I didn’t claim to be Cajun until I went to the University of Louisiana at Lafayette. I didn’t realize the fascinating tale of my heritage. I also didn’t gather there was a distinction between Cajun or Creole or that there was actually a vast difference between all parts of my state: New Orleans is completely different from Baton Rouge; Lafayette/Acadiana is distinguished from the current and former state capitals; there are actually Prairie Cajuns and Bayou Cajuns; and north Louisiana is almost a different state completely.

Once I had this cultural epiphany, I realized  the equation that perpetuates the problem: media + advertising + corrupt politics = misinformed perception.

Louisiana has always had a colorful history with a flare for fun. After all, we are the toe-tapping boot and the mouth of the Mississippi. We literally are the shit – the excess of the entire right half of the country flows from tributaries through us to the Gulf of Mexico.

With the surge of technology over the past 10 years, the Cajun image has been contorted to a nearly unrecognizable spin-off of a New Orleans step-brother. People from across the nation assume we are one in the same, but that could not be farther from the truth. But how would they know? They see commercials for multiple chain restaurants that say, “Try our Cajun style ________, straight from New Orleans.” Or they watch new popular shows like “Swamp People” and think that we all say, “Choot ’em.”

Should we embrace the fact that people know who we are even though they don’t understand that we do not cook like New Orleans or possess the same colloquial vernacular?

In the past two weeks I have joked that we should create a class action lawsuit as Cajuns against restaurants who misuse our name for their recipes. Shouldn’t it be Cajun approved before it goes national? Anyone who has eaten food in both New Orleans and Lafayette knows that the food is vastly different. Not even all Louisianians understand this concept, so how can anyone who has never visited our homestead?

I’m sure that many denizens from other states have similar issues with how their lives are portrayed on television. For example, the first time I flew to New York City to visit a friend, I was terribly nervous to hale a taxi cab and travel solo at night. My friend commented that life in NYC is not like NYPD Blue and he assured me that I would be fine – and he was right.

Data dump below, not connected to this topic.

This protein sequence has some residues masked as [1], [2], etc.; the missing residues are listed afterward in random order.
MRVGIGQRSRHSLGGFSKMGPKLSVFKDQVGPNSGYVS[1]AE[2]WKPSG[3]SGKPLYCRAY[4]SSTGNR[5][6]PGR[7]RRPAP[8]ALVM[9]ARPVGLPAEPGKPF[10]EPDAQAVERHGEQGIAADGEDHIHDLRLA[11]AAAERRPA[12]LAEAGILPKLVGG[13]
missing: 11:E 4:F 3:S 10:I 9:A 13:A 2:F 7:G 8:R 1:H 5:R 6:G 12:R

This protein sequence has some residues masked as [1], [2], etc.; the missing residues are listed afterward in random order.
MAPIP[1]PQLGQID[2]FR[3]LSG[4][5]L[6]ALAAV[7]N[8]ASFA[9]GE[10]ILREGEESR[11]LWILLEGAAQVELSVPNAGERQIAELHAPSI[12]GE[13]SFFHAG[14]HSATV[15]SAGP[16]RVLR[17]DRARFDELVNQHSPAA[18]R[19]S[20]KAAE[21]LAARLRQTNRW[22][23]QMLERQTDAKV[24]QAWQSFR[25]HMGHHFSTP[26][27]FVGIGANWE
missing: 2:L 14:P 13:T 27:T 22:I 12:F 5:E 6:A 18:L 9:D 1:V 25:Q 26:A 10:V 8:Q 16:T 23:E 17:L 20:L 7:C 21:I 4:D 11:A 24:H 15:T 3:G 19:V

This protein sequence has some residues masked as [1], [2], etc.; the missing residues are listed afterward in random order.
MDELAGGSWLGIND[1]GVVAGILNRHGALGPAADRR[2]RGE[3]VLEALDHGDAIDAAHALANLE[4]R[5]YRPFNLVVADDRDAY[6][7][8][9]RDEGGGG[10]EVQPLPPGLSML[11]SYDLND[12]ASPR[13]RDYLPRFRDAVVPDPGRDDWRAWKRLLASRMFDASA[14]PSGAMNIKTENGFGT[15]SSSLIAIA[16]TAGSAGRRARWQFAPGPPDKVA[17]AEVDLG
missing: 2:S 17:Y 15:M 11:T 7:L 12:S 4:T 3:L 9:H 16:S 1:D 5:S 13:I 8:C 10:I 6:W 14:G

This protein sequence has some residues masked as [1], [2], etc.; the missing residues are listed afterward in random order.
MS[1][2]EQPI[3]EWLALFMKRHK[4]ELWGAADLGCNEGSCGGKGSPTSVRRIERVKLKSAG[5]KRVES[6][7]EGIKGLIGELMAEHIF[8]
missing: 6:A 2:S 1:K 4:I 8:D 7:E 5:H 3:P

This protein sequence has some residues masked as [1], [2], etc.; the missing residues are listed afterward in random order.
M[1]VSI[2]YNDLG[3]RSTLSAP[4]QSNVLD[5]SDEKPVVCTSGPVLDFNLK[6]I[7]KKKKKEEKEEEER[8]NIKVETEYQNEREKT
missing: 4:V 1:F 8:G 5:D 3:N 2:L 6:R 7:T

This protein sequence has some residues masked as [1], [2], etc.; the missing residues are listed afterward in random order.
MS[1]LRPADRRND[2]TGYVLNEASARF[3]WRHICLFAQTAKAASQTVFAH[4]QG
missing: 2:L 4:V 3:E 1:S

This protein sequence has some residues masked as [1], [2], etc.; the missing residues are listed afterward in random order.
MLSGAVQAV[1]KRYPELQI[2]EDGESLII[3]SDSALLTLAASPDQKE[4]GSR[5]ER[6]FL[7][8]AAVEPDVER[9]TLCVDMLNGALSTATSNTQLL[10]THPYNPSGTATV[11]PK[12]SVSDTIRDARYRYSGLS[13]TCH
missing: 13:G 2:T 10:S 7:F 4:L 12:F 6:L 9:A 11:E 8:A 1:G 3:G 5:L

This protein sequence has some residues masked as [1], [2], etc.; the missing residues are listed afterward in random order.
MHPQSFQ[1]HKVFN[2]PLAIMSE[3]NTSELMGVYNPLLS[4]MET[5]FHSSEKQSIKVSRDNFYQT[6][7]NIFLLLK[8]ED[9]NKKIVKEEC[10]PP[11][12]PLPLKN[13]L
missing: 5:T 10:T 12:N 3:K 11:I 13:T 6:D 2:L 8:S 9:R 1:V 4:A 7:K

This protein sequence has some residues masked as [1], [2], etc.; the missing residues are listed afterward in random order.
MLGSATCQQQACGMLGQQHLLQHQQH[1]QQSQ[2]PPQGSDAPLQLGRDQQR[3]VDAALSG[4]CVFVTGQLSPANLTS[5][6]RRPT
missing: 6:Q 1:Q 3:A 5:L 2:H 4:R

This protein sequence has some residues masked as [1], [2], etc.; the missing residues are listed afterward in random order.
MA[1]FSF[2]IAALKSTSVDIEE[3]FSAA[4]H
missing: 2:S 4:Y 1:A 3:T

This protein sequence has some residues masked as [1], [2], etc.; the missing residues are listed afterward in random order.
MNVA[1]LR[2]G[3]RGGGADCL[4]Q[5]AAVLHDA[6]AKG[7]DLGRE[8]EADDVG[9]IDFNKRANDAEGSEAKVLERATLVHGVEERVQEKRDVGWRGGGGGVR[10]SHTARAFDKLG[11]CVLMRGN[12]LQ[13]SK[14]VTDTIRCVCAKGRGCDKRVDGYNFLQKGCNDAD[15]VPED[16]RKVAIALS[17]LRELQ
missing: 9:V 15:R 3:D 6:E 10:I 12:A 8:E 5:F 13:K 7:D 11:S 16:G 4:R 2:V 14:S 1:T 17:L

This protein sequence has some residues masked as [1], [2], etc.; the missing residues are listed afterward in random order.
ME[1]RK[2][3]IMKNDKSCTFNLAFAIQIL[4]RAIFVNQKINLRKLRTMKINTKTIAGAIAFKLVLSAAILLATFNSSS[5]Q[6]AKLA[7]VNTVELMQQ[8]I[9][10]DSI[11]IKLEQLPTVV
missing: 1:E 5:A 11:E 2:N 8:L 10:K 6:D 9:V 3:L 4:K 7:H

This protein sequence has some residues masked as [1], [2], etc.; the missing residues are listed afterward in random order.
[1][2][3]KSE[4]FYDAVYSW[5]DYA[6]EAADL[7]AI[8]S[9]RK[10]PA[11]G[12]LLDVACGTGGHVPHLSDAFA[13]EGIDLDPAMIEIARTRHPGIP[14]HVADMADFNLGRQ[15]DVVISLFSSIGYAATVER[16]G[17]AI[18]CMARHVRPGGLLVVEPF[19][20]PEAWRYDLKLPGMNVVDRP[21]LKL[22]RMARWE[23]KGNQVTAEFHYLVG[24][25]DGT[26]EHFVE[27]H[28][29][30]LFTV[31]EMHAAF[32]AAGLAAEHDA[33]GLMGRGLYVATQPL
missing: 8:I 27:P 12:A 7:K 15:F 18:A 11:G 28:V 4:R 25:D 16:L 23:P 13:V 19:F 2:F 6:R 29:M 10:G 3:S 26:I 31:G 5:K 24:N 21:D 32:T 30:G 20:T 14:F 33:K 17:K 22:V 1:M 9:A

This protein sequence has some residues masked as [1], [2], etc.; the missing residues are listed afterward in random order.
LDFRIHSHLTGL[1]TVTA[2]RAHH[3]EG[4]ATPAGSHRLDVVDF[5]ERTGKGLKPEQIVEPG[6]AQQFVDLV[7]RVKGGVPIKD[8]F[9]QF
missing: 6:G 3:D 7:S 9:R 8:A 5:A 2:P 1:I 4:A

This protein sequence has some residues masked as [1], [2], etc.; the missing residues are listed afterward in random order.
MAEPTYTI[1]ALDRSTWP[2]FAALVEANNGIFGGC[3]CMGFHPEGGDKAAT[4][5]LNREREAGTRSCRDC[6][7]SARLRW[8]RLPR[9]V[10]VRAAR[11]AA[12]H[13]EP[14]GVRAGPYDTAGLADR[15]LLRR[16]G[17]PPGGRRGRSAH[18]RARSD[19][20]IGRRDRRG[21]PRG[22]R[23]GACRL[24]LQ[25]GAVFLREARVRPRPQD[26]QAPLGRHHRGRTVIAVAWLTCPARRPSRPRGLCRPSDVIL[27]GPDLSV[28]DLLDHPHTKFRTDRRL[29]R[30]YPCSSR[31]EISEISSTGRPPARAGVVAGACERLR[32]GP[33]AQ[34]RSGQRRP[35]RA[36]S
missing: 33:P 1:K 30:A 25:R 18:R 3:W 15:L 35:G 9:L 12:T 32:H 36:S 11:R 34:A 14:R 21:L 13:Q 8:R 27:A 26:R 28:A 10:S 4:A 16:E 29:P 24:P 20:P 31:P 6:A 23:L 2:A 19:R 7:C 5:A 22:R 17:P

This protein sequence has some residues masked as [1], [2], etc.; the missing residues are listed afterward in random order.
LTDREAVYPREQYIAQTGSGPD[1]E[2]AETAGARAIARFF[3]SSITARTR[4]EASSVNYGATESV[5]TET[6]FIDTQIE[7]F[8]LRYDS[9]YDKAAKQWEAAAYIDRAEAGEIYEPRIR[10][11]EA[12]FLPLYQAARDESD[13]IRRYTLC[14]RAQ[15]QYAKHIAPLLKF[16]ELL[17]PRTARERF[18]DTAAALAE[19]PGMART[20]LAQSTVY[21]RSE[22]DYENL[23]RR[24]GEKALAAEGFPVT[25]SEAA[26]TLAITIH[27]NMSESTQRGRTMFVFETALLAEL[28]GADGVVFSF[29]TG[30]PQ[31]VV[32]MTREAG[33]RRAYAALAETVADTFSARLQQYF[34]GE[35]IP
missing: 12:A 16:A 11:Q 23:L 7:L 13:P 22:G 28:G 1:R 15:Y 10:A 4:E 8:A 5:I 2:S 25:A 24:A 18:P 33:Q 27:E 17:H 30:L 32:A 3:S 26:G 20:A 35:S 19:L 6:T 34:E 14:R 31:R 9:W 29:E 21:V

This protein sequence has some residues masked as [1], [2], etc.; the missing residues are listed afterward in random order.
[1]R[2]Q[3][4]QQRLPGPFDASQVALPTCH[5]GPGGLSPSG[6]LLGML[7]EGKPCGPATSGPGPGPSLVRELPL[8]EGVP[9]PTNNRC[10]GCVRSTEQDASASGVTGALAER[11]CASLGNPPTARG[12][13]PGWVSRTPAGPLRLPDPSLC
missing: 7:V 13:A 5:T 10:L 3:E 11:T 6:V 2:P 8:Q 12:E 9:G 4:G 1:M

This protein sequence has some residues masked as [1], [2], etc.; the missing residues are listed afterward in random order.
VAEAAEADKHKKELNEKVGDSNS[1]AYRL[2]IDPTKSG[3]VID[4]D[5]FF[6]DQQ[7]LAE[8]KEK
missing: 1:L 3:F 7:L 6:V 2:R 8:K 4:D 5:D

This morning I saw a status on Facebook that announced a casting call for a new show, “Party Down South.” The concept is similar to that of Jersey Shore. My qualm with the announcement was this line: “The search is on for the next big television personalities who are ragin’ Cajuns and appreciate all that the Southern Gulf cities have to offer.” This may not seem like a big deal, but a sentence later it listed that casting calls will be in Louisiana, Mississippi, and Alabama (NOT JUST REAL CAJUNS).

I feel like yelling, “ENOUGH IS ENOUGH!”. All Americans should be outraged. We are allowing pop-culture society to ruin our roots. It doesn’t matter if you are Cajun or not. We should not sit by and let D-listed entertainment further cripple the minds of today’s ignorance and tomorrow’s youth. How long will we let rich culture deteriorate – everywhere?

A lawsuit may seem extreme. But sometimes an extreme measure is the only thing that makes it into the sensational mainstream media.

Here’s the full Casting Call invitation. Think for yourself:

Media Alert: Party Down South Casting

Submitted by doron on June 27, 2011 – 3:09pm

FOR IMMEDIATE RELEASE Doron Ofir Casting June 27, 2011

DORON OFIR CASTING & 495 PRODUCTIONS ARE CURRENTLY CASTING LOUD & PROUD GULF SOUTHERNERS AND CAJUNS

LOS ANGELES, CA (June 27, 2011) – Doron Ofir Casting in conjunction with 495 Productions is proud to announce the summer 2011 casting tour in search of the hottest, proudest Gulf Southerners, Bayou residents and Cajuns to star in PARTY DOWN SOUTH (working title) by the legendary Casting Company and Production Company of MTV’s smash hit series, JERSEY SHORE . . . the search is on for the next big television personalities who are ragin’ Cajuns and appreciate all that the Southern Gulf cities have to offer.